Chairpersons from departments in Humanities and Social Sciences cut ribbonIndiana University of Pennsylvania formally cut the ribbon on Friday, January 22, 2016, for its new $30-million academic building, which houses seven departments in the College of Humanities and Social Sciences.

The building, located next to Stapleton Library and facing Grant Street, houses the departments of English, Geography and Regional Planning, History, Journalism and Public Relations, Philosophy, Political Science, and Religious Studies. It also is home to these centers, institutes, and area studies: the Frederick Douglass Institute for Intercultural Research; Mid-Atlantic Research and Training Institute for Community and Behavioral Health; Center for Northern Appalachian Studies; Asian Studies program; Latin American Studies program; Lesbian, Gay, Bisexual, Transgender, and Queer Studies program; Pan-African Studies program; Sustainability Studies program; and Women's and Gender Studies program.

All undergraduate students will attend a class in this new building, as will many master's- and doctoral-level students.

IUP President Michael Driscoll noted during the ceremony that the new facility offers “a variety of spaces for a variety of learning, the formal and the informal, and places where new discoveries can be made and shared.”

“In many ways, this new building symbolizes the very essence of IUP, a learning community where collaboration, inspiration, knowledge, and curiosity meet and make a wonderful community,” Driscoll said.

The ceremony also included remarks from Timothy Moerland, IUP provost and vice president for academic affairs; Gealy Wallwork, a member of the IUP Council of Trustees; state Rep. Dave Reed, a 2000 graduate of IUP and a member of the IUP Alumni Association Board of Directors, via video message; Yaw Asamoah, dean of the College of Humanities and Social Sciences; Charles Cashdollar, IUP professor emeritus of history; Gian Pagnucci, chair of the Department of English; and Ashley Niccolai, a 2015 IUP graduate and current graduate student in the Sociology Department.

In addition to 31 classrooms (supporting 1,835 seats) and 120 offices, the 126,505-square-foot building includes a 250-seat auditorium, a great hall, an atrium and sandwich shop, eight conference rooms, two collaborative classrooms, a public artifacts room, specialty classrooms and labs, and a rooftop plaza for academic and social space.

Groundbreaking for the new building took place November 1, 2013. The architect for the building is CannonDesign of Pittsburgh.

Departments moved into the new building from McElhaney, Keith, Leonard, Davis, and Sutton halls. The building also replaces the classrooms and offices of departments that were in Keith and Leonard halls. As part of the university's long-range campus master plan, Keith and Leonard halls will be razed to make space for a new science building and a dining facility.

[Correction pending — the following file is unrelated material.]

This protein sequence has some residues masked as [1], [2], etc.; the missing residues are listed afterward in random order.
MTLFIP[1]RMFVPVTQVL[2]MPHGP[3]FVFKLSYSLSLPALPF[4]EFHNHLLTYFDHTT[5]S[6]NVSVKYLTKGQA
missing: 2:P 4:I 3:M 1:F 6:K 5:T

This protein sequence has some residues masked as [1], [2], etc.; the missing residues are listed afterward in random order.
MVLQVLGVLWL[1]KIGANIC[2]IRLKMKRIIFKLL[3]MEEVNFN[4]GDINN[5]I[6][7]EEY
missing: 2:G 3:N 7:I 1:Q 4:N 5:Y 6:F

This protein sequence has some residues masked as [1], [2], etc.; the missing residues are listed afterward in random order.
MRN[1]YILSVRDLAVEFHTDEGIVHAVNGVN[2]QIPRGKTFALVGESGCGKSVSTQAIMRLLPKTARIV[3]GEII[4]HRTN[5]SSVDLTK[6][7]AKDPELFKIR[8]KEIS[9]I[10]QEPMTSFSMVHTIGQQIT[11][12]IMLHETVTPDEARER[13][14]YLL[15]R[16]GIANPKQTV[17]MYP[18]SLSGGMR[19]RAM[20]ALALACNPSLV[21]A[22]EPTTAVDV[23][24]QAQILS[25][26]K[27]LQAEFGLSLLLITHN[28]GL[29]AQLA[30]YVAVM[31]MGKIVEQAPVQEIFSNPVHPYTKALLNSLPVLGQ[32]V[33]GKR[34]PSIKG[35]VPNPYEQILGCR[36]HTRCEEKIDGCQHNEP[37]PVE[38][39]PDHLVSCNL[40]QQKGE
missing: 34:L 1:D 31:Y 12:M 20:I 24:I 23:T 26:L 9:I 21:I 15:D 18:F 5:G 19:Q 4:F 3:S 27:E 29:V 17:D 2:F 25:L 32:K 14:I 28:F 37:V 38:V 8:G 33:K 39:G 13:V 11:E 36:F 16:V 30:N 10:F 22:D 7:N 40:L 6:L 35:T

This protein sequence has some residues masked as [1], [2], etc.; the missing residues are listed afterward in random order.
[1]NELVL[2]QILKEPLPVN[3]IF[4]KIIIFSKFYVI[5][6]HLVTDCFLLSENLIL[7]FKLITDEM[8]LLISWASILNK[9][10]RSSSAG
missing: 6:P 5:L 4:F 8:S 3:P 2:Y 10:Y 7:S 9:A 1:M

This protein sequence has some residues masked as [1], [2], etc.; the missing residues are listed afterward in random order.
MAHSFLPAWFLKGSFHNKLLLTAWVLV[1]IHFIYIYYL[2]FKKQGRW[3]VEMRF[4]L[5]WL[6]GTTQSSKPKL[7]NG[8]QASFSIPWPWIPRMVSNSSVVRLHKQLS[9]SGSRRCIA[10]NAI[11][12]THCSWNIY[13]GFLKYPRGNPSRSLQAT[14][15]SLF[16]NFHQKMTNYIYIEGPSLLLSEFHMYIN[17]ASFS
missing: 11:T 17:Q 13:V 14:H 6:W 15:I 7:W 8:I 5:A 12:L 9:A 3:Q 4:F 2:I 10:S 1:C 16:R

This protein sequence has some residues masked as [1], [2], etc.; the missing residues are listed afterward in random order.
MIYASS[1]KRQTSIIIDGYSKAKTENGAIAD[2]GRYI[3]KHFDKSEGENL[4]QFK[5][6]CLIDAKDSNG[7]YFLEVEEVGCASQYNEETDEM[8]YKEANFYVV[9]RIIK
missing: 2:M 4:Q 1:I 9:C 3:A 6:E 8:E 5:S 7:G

While the building has been funded by the Department of General Services, private gifts supported additional features. The IUP Ambassadors, a student group, provided support to enhance the first-floor computer lab (room 102), and the Class of 2013 supported the second-floor seating area.

“Many faculty members have financially supported different areas of the building to honor colleagues,” Driscoll said. “I want to say thank you for choosing to place your philanthropic support into our community. These donations illustrate that we are passionate about our work and that, as an institution, we honor our own.”

Alumni and friends supported enhancements to the Wendy Carse Room (504A), the Charles Cashdollar Town Hall (room 304W), and the Irwin Marcus Public History Room (304D). The late Carse was a professor of English; Marcus is a professor emeritus of history.

When Thomas Sutton Hall was razed in the 1970s to make way for Stapleton Library, its stained-glass windows were carefully uninstalled. Four of them were reinstalled in the library; 10 were placed in storage. A gift from the Class of 2014 enabled the university to engage Peter Jandura, of Connellsville, to restore the remaining windows, which are on display in the first-floor lobby area and on the third floor, in the College Commons and near the History Department.

Thirteen paintings by Vaughn Clay, art professor emeritus, have been installed throughout the building, as have 14 photographs by local artist Bill Double, a retired art and theater educator, former University Museum board president, and current museum board member and installations coordinator.

Photo Information: Chairpersons of the departments housed in the new Humanities and Social Sciences building, along with the speakers during the event, formally cut the ribbon for the new building.